What sort of person goes to a photography workshop? The answer cannot be simple, as people are not simple.
There are a variety of reasons for even considering a photography workshop. The obvious one is education—the desire to learn something. That just gets us into a whole new field as there is so much to learn about photography and much that can be learned applies only to certain stages of your development as a photographer. For instance, a beginner may be interested in getting to grips with aperture settings and depth-of-field, while a more experienced photographer might be looking to work on her composition. Education need not stop with the image capture either. Photography has always had a post-capture phase, and this remains critical in the development of final work.
A related but different motivation is inspiration. As individuals, we often reach a plateau in our development of some particular skill, and it takes something special to reach the next level. A wholly new experience, such as a workshop where you can see other photographers doing their thing, could be exactly the spark that is needed. This is even more true where the workshop is led by someone whose work you admire.
Taking that theme one stage further, you might be at the point in your photography where you are seeking a set of attributes which, taken together, would be your style. A workshop offers a chance to see a developed style (that of the workshop leader) as well as other styles at various stages of development. Understanding the progression can help with your self-confidence and should also help you to recognize what it is that makes your images yours.
We should not forget the social element of photography workshops. Unless you are lucky enough to have a family member who is also a photographer, it is likely that you will very much appreciate spending some time with other individuals who are. No need for compromises; you’ll enjoy full days of doing and talking the business.
A final motivation to mention here is your portfolio. It can be assumed that your workshop will be held somewhere suitably photogenic and that you will take a lot of photos, hopefully of an improving standard.
Some photographers may actually choose a workshop to develop some extra variety in their collection of images, whether or not they see that as a separate issue from the learning experience.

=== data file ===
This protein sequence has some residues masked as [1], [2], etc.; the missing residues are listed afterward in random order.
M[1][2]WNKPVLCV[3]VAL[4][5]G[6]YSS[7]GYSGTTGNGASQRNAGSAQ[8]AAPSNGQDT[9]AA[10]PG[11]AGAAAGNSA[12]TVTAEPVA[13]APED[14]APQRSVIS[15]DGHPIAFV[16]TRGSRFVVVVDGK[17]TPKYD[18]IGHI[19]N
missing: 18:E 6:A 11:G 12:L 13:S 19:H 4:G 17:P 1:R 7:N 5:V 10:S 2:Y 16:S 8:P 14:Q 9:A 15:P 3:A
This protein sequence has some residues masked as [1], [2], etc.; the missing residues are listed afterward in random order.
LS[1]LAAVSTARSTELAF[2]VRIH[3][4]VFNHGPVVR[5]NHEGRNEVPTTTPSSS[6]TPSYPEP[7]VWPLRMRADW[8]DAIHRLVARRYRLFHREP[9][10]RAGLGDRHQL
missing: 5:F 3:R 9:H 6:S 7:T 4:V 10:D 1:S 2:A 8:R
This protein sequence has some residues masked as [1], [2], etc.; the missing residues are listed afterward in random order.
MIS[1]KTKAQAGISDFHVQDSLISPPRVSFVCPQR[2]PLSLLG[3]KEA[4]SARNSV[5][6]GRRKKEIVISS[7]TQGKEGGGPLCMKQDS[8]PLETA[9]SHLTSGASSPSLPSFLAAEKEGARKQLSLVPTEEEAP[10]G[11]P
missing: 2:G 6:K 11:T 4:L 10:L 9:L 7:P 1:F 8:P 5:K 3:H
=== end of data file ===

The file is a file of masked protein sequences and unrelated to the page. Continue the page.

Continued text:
Each of us has constraints that limit what we would like to do to a more practical what we can do. The two most significant are usually time and money. Everyone is familiar with juggling these two balls so, no advice needed.
You may also need to take into account your age, general fitness or health issues, especially where travel is involved. If you have any mobility concerns then it will pay to read the program of activities carefully and ensure that you will be able to keep up with the group. Groups can slow down a bit if necessary but are not always good at coping with significant exceptions.
Your nationality can affect travel too—with paperwork and security issues to think about. The best advice available here will be your own government’s travel advice, usually available online.
There can be no hard and fast rules about whether you are the right sort of person to go on a photography workshop. You will have to add up the different factors above and apply your own weightings. How motivated are you? What constraints are you under? Only when you get a feel for the reward vs. cost balance will you know where on the scale you lie and whether now is the time. If not, it is a decision you should keep returning to—for if you got this far, it is likely that you will be going on a workshop at some stage in your life.
If you do decide that you are the right sort of person to go on a photography workshop, the next decision is which one?
About the Author:
Ian is Operations Manager and Webmaster for Photo Tours Abroad.
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